What a powerful statement!  It’s written in the perfect tense, meaning it is still if force to this day:  followers of Jesus still have His authority to trample and overcome the power of the enemy. 

Quite often this verse is cited in conjunction with Mark 16:18–

“…they will pick up snakes with their hands; and when they drink deadly poison, it will not hurt them at all; they will place their hands on sick people, and they will get well.  (Mark 16:18 NIV84)

Sometimes preachers like to take these verses literally, but the figurative interpretation is probably the best one.  Without commenting on the authenticity of Mark 16:9-20, it’s safe to assume that our Lord was speaking figuratively in the Luke reference and, if Mark 16 is genuine, there as well.  Mind you, in Acts 28:3 we read of a startling event in the life of Paul that sends chills down the spines of a lot Bible readers–

Paul gathered a pile of brushwood and, as he put it on the fire, a viper, driven out by the heat, fastened itself on his hand…But Paul shook the snake off into the fire and suffered no ill effects.  (Acts 28:3, 5 NIV84)

Unlike the verses in Mark and Luke, these verses form part of Paul’s history and, therefore, are to be taken at face value.  It was miraculous indeed that he survived being bitten by that snake!

Figuratively speaking, these followers of Jesus, and in reality all followers of Jesus since, have this same authority of Jesus to withstand the evil attacks of the enemy.  This does not in any way mean that Christians will never face Satanic attacks, nor does it mean they should go looking for them, but that they can prevail in the face of them.  Of course, it follows that we ought to dedicated wholly to Christ and are living in obedience to Him and His Word.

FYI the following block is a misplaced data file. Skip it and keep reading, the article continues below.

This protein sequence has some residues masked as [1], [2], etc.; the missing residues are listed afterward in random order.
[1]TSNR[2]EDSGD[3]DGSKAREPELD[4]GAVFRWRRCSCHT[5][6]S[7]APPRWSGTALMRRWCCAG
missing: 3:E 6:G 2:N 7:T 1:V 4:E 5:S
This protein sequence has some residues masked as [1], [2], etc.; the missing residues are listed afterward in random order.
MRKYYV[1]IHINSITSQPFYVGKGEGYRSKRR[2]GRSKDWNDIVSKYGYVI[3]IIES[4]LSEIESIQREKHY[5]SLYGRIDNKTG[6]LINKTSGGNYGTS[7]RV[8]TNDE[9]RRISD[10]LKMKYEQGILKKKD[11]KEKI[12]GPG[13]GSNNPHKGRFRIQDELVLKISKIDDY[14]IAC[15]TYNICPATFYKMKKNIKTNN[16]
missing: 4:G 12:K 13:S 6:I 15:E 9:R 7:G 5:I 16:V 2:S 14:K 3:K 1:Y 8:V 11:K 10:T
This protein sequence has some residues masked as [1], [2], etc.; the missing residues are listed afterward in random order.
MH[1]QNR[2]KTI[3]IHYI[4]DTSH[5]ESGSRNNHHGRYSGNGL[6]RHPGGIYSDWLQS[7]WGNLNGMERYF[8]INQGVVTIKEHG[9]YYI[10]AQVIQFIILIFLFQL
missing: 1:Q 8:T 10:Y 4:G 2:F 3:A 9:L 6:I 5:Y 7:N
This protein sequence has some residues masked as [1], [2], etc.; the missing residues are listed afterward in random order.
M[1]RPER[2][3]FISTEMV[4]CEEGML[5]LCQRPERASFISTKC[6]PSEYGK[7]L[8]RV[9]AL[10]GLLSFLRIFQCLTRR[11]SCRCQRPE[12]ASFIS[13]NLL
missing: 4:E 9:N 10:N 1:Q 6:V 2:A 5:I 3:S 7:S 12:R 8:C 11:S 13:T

Therefore put on the full armor of God, so that when the day of evil comes, you may be able to stand your ground, and after you have done everything, to stand.   (Ephesians 6:13 NIV84)

3.  A word of caution

However, do not rejoice that the spirits submit to you, but rejoice that your names are written in heaven.  (Luke 10:20 NIV84)

This is not a reprimand, but a word of caution.  Power and authority are two very attractive qualities that more often than not wield a corrupting influence over people.  These things, power and authority, may be glamorous but eternal life is essential!  Or, we could say, going to heaven is way more important than causing fear in Hell!  Casting out demons will eventually come to an end when our earthly life comes to an end, but our right standing with God – our names being recorded in heaven – is  meant to last forever.  So, as Jesus might have said, Christians should not focus too much on the victories in this life.  It was and is proper to rejoice when believers experience a spiritual victory, but our focus should always be on Christ and what He has done for us.

Besides, casting out demons is no guarantee that one’s soul is right with God.  Consider the awful truth of Matthew 7:22, 23

Many will say to me on that day, Lord, Lord, did we not prophesy in your name, and in your name drive out demons and perform many miracles?’  Then I will tell them plainly, I never knew you. Away from me, you evildoers!

Exercising some kind of supernatural faith and power is not what saves us.  It is the fact that our names are recorded in God’s Big Black Book in Heaven!  We must be careful to rejoice in, not what we have done, but what has been done for us.  God recorded our names in His Book.  Let’s be sure to always be thankful and to rejoice in that fact.